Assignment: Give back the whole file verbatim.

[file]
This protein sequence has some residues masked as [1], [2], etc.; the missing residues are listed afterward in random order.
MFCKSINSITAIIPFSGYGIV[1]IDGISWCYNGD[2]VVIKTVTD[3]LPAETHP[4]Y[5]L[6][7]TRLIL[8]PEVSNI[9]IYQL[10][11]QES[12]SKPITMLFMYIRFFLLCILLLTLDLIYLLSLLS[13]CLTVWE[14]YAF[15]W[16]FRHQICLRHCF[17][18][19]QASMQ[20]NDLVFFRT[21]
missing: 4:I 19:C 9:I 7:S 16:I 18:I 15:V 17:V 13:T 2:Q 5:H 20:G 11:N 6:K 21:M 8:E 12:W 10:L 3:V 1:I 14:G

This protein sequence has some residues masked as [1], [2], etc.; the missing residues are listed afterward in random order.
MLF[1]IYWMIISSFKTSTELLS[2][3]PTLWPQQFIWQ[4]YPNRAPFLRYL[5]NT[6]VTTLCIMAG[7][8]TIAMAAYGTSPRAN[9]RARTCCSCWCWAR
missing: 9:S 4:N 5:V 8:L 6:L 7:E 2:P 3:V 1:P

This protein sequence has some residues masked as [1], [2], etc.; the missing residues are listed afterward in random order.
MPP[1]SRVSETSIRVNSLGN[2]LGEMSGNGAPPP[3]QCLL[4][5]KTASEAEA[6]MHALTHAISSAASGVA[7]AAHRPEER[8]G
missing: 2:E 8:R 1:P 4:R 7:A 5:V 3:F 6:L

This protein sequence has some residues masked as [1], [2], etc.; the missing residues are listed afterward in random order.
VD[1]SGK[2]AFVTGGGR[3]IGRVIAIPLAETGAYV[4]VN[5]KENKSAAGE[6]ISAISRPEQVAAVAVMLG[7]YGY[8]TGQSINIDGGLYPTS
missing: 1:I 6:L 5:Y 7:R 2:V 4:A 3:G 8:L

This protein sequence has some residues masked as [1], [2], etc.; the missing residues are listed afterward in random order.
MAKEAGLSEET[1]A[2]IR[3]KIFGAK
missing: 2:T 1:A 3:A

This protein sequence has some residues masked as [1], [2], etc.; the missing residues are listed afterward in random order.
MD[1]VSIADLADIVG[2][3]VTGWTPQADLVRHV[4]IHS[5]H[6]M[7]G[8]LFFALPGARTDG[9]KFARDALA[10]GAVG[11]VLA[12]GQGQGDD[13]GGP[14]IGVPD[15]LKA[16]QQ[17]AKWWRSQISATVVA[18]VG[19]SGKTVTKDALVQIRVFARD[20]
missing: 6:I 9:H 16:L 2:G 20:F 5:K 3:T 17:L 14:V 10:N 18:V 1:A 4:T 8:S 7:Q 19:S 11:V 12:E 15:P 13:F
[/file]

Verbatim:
This protein sequence has some residues masked as [1], [2], etc.; the missing residues are listed afterward in random order.
MFCKSINSITAIIPFSGYGIV[1]IDGISWCYNGD[2]VVIKTVTD[3]LPAETHP[4]Y[5]L[6][7]TRLIL[8]PEVSNI[9]IYQL[10][11]QES[12]SKPITMLFMYIRFFLLCILLLTLDLIYLLSLLS[13]CLTVWE[14]YAF[15]W[16]FRHQICLRHCF[17][18][19]QASMQ[20]NDLVFFRT[21]
missing: 4:I 19:C 9:I 7:S 16:I 18:I 15:V 17:V 13:T 2:Q 5:H 20:G 11:N 6:K 21:M 8:E 12:W 10:L 3:V 1:I 14:G

This protein sequence has some residues masked as [1], [2], etc.; the missing residues are listed afterward in random order.
MLF[1]IYWMIISSFKTSTELLS[2][3]PTLWPQQFIWQ[4]YPNRAPFLRYL[5]NT[6]VTTLCIMAG[7][8]TIAMAAYGTSPRAN[9]RARTCCSCWCWAR
missing: 9:S 4:N 5:V 8:L 6:L 7:E 2:P 3:V 1:P

This protein sequence has some residues masked as [1], [2], etc.; the missing residues are listed afterward in random order.
MPP[1]SRVSETSIRVNSLGN[2]LGEMSGNGAPPP[3]QCLL[4][5]KTASEAEA[6]MHALTHAISSAASGVA[7]AAHRPEER[8]G
missing: 2:E 8:R 1:P 4:R 7:A 5:V 3:F 6:L

This protein sequence has some residues masked as [1], [2], etc.; the missing residues are listed afterward in random order.
VD[1]SGK[2]AFVTGGGR[3]IGRVIAIPLAETGAYV[4]VN[5]KENKSAAGE[6]ISAISRPEQVAAVAVMLG[7]YGY[8]TGQSINIDGGLYPTS
missing: 1:I 6:L 5:Y 7:R 2:V 4:A 3:G 8:L

This protein sequence has some residues masked as [1], [2], etc.; the missing residues are listed afterward in random order.
MAKEAGLSEET[1]A[2]IR[3]KIFGAK
missing: 2:T 1:A 3:A

This protein sequence has some residues masked as [1], [2], etc.; the missing residues are listed afterward in random order.
MD[1]VSIADLADIVG[2][3]VTGWTPQADLVRHV[4]IHS[5]H[6]M[7]G[8]LFFALPGARTDG[9]KFARDALA[10]GAVG[11]VLA[12]GQGQGDD[13]GGP[14]IGVPD[15]LKA[16]QQ[17]AKWWRSQISATVVA[18]VG[19]SGKTVTKDALVQIRVFARD[20]
missing: 6:I 9:H 16:L 2:G 20:F 5:K 3:T 17:L 14:V 10:N 18:V 1:A 4:T 8:S 7:Q 19:S 11:V 12:E 15:P 13:F